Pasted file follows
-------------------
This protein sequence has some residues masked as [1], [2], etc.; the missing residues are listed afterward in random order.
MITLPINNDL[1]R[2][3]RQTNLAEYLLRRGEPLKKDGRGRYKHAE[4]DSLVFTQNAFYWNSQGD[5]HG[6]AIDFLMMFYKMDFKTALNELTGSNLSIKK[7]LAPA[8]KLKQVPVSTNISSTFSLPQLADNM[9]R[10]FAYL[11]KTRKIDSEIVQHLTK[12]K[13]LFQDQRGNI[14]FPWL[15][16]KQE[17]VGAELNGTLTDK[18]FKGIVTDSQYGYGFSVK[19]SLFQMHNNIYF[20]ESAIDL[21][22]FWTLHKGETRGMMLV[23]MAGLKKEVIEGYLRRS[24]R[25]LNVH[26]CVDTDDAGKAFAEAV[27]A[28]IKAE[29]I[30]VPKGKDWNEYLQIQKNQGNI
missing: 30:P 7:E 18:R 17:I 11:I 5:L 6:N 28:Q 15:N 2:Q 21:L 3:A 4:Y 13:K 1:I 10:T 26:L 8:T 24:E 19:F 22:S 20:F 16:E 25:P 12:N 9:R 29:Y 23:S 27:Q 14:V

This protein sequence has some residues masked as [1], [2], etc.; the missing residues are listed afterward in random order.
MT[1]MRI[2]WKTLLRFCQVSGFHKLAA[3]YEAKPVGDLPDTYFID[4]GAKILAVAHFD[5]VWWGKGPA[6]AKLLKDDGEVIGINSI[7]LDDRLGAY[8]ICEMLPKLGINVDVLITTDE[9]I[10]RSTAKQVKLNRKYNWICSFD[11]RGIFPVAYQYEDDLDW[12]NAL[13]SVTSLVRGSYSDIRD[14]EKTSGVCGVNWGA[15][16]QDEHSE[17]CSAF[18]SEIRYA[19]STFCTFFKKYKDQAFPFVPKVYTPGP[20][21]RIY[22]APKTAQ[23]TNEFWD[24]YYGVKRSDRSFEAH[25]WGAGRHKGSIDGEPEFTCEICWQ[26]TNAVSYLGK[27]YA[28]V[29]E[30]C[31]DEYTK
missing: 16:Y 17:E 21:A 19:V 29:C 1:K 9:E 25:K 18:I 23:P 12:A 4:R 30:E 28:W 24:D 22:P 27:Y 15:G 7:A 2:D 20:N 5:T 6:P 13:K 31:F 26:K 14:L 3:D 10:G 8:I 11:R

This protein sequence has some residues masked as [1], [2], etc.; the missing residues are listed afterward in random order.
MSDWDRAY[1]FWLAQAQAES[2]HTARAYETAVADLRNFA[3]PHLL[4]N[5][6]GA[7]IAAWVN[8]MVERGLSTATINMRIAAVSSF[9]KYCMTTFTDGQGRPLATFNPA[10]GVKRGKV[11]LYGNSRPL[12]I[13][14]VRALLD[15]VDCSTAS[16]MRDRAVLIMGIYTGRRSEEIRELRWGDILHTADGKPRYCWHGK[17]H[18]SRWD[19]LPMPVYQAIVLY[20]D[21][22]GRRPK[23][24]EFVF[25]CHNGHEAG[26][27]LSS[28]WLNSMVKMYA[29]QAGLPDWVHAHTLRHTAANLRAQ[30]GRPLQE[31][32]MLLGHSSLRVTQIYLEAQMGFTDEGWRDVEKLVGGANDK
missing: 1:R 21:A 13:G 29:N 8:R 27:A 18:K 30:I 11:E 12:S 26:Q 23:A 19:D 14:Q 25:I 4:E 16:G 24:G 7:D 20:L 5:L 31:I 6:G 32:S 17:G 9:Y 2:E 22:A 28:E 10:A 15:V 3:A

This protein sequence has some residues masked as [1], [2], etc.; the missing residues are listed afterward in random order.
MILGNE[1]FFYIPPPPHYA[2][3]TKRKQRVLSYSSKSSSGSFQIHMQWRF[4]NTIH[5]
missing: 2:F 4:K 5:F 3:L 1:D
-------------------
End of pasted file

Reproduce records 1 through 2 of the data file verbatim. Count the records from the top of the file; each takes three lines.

This protein sequence has some residues masked as [1], [2], etc.; the missing residues are listed afterward in random order.
MITLPINNDL[1]R[2][3]RQTNLAEYLLRRGEPLKKDGRGRYKHAE[4]DSLVFTQNAFYWNSQGD[5]HG[6]AIDFLMMFYKMDFKTALNELTGSNLSIKK[7]LAPA[8]KLKQVPVSTNISSTFSLPQLADNM[9]R[10]FAYL[11]KTRKIDSEIVQHLTK[12]K[13]LFQDQRGNI[14]FPWL[15][16]KQE[17]VGAELNGTLTDK[18]FKGIVTDSQYGYGFSVK[19]SLFQMHNNIYF[20]ESAIDL[21][22]FWTLHKGETRGMMLV[23]MAGLKKEVIEGYLRRS[24]R[25]LNVH[26]CVDTDDAGKAFAEAV[27]A[28]IKAE[29]I[30]VPKGKDWNEYLQIQKNQGNI
missing: 30:P 7:E 18:R 17:I 11:I 5:L 6:N 28:Q 15:N 2:Q 21:L 3:A 4:Y 13:K 1:I 10:T 26:L 8:T 24:E 19:F 22:S 20:F 16:E 25:P 12:N 9:R 29:Y 23:S 27:Q 14:V

This protein sequence has some residues masked as [1], [2], etc.; the missing residues are listed afterward in random order.
MT[1]MRI[2]WKTLLRFCQVSGFHKLAA[3]YEAKPVGDLPDTYFID[4]GAKILAVAHFD[5]VWWGKGPA[6]AKLLKDDGEVIGINSI[7]LDDRLGAY[8]ICEMLPKLGINVDVLITTDE[9]I[10]RSTAKQVKLNRKYNWICSFD[11]RGIFPVAYQYEDDLDW[12]NAL[13]SVTSLVRGSYSDIRD[14]EKTSGVCGVNWGA[15][16]QDEHSE[17]CSAF[18]SEIRYA[19]STFCTFFKKYKDQAFPFVPKVYTPGP[20][21]RIY[22]APKTAQ[23]TNEFWD[24]YYGVKRSDRSFEAH[25]WGAGRHKGSIDGEPEFTCEICWQ[26]TNAVSYLGK[27]YA[28]V[29]E[30]C[31]DEYTK
missing: 16:Y 17:E 21:A 19:V 29:C 1:K 9:E 25:K 18:I 23:P 12:A 4:R 30:E 28:W 24:D 22:P 27:Y 15:G 7:A 2:D 20:N 5:T 6:P 13:K 31:F 26:K 14:L 3:D 10:G 8:I 11:R